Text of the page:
Simplifying Shipping Operations Using a Freight Forwarder or Broker

April 5, 2024

Shipping challenges have likely been an issue since the very first product had to make its way across a distance to a customer. During the pandemic, many issues were brought to light from container shortages and port congestion, to shortage of drivers and other carrier workers tasked with managing freight. Each of these issues affected pricing and lead times.

Current issues affecting pricing and lead times include carrier union negotiations (higher wages usually mean higher costs for the customer), fluctuating fuel prices, and crises at various ports. Attacks on ships in the Red Sea, reduced water levels in the Panama Canal, and the collapse of the Francis Scott Key Bridge have led some carriers to divert shipments to other waterways. Due to these problems, some companies have switched maritime shipments to air or rail—when possible—and have raised costs accordingly.

So, how can shippers best navigate transportation issues in order to economize and streamline their operations? A 3PL that provides freight brokerage or freight forwarding services can be a valuable asset, negotiating carrier rates and finding the most efficient way to get product to its final destination. Let's take a minute to explain the difference between freight forwarders and freight brokers, then highlight some advantages that they can provide.

Freight Forwarders

Freight forwarders work with shippers to coordinate the transportation of products with one or more carriers. Forwarders are able to warehouse freight themselves, while they arrange outbound transportation. Once in the hands of carriers, forwarders track freight in real-time. They are able to notify shippers about any issues and can contact carriers, if shippers need to make adjustments (such as change destination addresses). At times, forwarders act as brokers; however, brokers can never act as forwarders.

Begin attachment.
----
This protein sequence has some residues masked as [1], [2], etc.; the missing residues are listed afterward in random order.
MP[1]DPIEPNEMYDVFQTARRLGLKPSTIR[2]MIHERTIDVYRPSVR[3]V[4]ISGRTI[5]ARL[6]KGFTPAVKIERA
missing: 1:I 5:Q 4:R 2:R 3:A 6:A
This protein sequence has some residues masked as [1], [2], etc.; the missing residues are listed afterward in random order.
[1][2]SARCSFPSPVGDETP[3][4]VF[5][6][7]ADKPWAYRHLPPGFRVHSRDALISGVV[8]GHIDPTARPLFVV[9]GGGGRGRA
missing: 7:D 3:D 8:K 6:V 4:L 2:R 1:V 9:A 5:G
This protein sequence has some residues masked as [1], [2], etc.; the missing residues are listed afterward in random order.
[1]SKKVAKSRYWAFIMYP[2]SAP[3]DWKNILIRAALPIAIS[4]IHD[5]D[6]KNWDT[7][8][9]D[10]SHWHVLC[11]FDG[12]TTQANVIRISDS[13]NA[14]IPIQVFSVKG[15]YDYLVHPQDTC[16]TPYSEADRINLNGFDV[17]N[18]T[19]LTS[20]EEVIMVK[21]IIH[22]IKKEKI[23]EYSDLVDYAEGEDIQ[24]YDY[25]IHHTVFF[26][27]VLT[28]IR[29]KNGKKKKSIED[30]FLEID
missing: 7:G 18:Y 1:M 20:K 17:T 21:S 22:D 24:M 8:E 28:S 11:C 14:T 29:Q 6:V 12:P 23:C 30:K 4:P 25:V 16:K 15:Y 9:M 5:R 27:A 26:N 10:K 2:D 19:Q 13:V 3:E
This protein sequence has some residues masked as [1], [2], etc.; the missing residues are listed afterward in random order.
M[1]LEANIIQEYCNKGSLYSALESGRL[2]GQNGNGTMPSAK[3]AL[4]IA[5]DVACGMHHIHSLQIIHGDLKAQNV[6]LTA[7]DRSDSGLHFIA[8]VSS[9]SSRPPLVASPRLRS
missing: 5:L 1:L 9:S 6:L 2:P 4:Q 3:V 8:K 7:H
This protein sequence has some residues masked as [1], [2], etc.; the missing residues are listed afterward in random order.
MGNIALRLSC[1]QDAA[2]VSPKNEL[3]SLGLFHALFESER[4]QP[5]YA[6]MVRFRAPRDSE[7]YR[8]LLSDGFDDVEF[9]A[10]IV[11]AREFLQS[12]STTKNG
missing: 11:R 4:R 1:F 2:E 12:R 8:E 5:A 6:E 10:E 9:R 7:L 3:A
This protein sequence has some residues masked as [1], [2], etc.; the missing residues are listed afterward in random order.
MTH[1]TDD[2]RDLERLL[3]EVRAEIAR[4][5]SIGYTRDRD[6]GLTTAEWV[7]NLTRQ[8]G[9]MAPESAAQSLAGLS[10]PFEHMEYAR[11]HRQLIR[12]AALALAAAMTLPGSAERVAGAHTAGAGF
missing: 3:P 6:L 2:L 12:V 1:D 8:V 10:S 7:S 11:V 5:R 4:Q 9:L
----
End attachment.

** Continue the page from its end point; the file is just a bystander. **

Freight Brokers

Freight brokers also coordinate shipments with carriers on behalf of their clients. Like forwarders, they track shipments and communicate with shippers and carriers as needed. Unlike forwarders, brokers do not take possession of freight. Brokers take on less risk, since they do not physically handle goods.



Whether you use a freight forwarder or broker, you will benefit from their expertise in transporting freight using one or more forms of transportation within the US and internationally. Brokers and forwarders have to be able to understand the complexities related to shipping specialized freight and they must be aware of carrier reputation when finding suitable shipping partners.

Cost Reduction

Both experienced brokers and forwarders should be adept at negotiating rates with carriers and be able to offer shippers more competitive rates than shippers can negotiate on their own. Additionally, forwarders and brokers can arrange for freight consolidation—combining multiple LTL shipments going to the same location—in order to further reduce costs.

Saving Time

Shippers can save time by using forwarders or brokers, who are experts at what they do. Forwarders, especially, are equipped to handle the documentation needed to import or export goods, while shippers would have to devote extra time (and potentially other resources) to understanding and completing them.


Forwarders and brokers typically have access to a global network of carriers, with whom they have formed relationships. They also will likely have contacts with other logistics partners and customs brokers, allowing them to offer shippers reliable and efficient end-to-end logistics solutions.

Mitigated Risks

Successful forwarders and brokers must be able to plan shipments in order to best reduce or navigate supply chain challenges. They are responsible for keeping abreast of shipping regulations. They also need to be able to handle existing delays, navigate around problem areas, anticipate and avoid routes susceptible to inclement weather, and be aware of carrier incidents that may affect shipping. Additionally, when forwarders take possession of freight, they—not shippers—are responsible and insured for any damages that occur while the freight is in their possession.

Learn More

If you are a shipper that is not already benefiting from a partnership with a 3PL that offers freight brokerage or freight forwarding services, contact our Transportation Management team to learn more about how we can help you improve your shipping operations.